21H.225J Gender and the Law in U.S. History (MIT)
This subject explores the legal history of the United States as a gendered system. It examines how women have shaped the meanings of American citizenship through pursuit of political rights such as suffrage, jury duty, and military service, how those political struggles have varied for across race, religion, and class, as well as how the legal system has shaped gender relations for both women and men through regulation of such issues as marriage, divorce, work, reproduction, and the family. The
AlgTop11: Rational curvature, winding and turning
This video introduces an important re-scaling of curvature, using the natural geometric unit rather than radians or degrees. We call this the turn-angle, or tangle, and use it to describe polygons, convex and otherwise. We also introduce winding numbers and the turning number of a planar curve. This is the 11th lecture in this beginner's course on Algebraic Topology, given by Assoc Prof N J WIldberger at UNSW.
Discharge and Sediment Transport in the Field
In this quantitative field activity, students collect field data on channel geometry, flow velocity, and bed materials. Using these data, they apply flow resistance equations (Manning and the depth slope product) and sediment transport relations (Shields curve) to estimate the bankfull discharge and to determine if the flow is sufficient to mobilize the bed. This activity requires students to utilize theoretical and empirical equations derived in class in the context of a field problem. Learning
Philip Cowley, Reader in the University’s School of Politics and International Relations, was recently nominated for the Times Higher young researcher of the year award. In this podcast, Philip discusses his research into back bench rebellions within the British parliament. Philip describes his research as practical politics, linking academic research to the real world of political debate. Since the British Labour party’s re-election with a reduced majority of 66 MPs in May 2005, some back b
Indian political economy: student handout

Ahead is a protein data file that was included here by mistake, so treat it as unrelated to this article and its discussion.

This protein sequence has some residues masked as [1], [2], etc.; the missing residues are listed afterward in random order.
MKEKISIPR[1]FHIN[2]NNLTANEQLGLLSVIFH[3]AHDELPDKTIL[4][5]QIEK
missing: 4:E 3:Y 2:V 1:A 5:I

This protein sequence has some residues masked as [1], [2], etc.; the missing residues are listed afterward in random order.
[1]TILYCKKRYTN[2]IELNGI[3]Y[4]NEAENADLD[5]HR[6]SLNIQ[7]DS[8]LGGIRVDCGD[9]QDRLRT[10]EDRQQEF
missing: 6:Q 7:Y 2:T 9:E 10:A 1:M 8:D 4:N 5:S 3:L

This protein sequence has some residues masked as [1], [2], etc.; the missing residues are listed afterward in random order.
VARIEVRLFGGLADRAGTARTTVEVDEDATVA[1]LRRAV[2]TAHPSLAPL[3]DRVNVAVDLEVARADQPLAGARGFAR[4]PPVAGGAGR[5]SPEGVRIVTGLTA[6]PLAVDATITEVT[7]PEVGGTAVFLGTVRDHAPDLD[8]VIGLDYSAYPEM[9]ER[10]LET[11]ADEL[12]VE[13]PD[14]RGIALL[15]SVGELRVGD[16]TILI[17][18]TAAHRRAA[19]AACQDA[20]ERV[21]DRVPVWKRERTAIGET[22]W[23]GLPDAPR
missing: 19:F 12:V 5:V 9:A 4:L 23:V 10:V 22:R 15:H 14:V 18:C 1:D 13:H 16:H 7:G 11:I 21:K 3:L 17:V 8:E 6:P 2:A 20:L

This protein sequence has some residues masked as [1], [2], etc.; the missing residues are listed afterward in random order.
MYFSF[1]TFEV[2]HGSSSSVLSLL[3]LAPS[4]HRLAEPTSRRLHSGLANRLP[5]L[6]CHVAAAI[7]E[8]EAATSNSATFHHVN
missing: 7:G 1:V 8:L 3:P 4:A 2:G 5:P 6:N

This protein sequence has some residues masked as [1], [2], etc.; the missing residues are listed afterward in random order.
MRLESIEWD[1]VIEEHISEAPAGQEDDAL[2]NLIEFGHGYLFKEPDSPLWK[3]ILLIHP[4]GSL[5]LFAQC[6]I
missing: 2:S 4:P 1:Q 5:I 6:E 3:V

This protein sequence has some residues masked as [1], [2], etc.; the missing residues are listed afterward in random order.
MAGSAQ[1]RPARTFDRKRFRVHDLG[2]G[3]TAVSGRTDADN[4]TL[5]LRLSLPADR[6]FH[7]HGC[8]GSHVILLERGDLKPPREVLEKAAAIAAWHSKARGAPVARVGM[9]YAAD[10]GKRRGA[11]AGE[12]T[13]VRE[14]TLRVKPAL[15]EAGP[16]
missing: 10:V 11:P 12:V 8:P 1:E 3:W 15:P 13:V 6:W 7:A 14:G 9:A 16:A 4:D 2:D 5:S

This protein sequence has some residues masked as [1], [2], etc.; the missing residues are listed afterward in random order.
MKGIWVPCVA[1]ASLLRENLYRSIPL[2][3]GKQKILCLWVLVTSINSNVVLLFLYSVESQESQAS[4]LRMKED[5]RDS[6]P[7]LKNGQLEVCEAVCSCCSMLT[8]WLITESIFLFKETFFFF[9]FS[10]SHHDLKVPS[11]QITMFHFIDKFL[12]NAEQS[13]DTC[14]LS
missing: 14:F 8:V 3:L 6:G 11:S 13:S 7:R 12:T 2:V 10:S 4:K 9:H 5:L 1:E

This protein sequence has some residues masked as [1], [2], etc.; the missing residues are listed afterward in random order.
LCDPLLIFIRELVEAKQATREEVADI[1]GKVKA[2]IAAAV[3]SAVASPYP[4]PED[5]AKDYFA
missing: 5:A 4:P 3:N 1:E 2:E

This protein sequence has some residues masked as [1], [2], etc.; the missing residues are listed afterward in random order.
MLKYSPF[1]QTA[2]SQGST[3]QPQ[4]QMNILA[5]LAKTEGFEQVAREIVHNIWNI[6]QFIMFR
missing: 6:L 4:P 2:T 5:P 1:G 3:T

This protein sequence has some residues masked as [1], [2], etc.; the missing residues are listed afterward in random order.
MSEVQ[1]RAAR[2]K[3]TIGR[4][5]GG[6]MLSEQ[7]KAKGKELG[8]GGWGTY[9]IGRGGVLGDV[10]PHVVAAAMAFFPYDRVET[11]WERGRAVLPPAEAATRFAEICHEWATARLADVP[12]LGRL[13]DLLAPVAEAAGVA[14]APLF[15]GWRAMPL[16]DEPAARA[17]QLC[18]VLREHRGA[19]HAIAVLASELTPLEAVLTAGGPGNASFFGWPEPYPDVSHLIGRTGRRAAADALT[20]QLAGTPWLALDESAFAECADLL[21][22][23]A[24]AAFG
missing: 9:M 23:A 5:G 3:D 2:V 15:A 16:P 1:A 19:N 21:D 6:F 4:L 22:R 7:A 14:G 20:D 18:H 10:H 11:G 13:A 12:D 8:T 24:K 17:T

This is the student handout for a module in Indian political economy forming part of the MSc in Contemporary India at Oxford, by Barbara Harriss-White of the University of Oxford. Students are not presumed to have previous knowledge of economics.
Introducing Regional Integration
This course is designed as a general introduction to regional integration, and is particularly aimed at non-specialists. It reviews some of the main definitions of what constitutes a region, and identifies the basic concepts and approaches to integration. The course portrays both the diversity and the hierarchical nature of regionalism, and calls attention to the motivations that lead groups of states and regions to elect for one particular form of regional cooperation over another. The course
Delivering Sustainable Development
(complete 12 unit module with HTML navigation)
This module opens with a review of changes in the contemporary world political economy and their implications for sustainable development. One of the most important factors generating change is globalisation and we examine the ideologies and institutions which serve to integrate all regions and peoples more intensely than ever before. The relationship between patterns of globalisation and endemic poverty and various environmental crises is examined to illustrate the contours of some of the most
An integrated palynological and micropalaeontological investigation of selected cretaceous/tertiary
Davies, H.L., Haslett, S.K., Mullins, G.L., O'Gorman, M.P. and Smith, J.S. 1991. An integrated palynological and micropalaeontological investigation of selected cretaceous/tertiary boundary sections from western Europe and north Africa. MSc Thesis: University of Southampton.
14.72 Capitalism and Its Critics (MIT)
This course examines the implications of economic theories for social and political organization in the context of the historical evolution of industrial societies. Among the authors whose theories will be discussed are Ayn Rand, Milton Friedman, Karl Marx, Max Weber, Joseph Schumpeter, and John Kenneth Galbraith. Emphasis will be placed on class discussion of specific texts. Students will be encouraged to ground their views in concrete textual and empirical material and to consider the implicat
20.309 Biological Engineering II: Instrumentation and Measurement (MIT)
This course covers sensing and measurement for quantitative molecular/cell/tissue analysis, in terms of genetic, biochemical, and biophysical properties. Methods include light and fluorescence microscopies; electro-mechanical probes such as atomic force microscopy, laser and magnetic traps, and MEMS devices; and the application of statistics, probability and noise analysis to experimental data. Enrollment preference is given to juniors and seniors.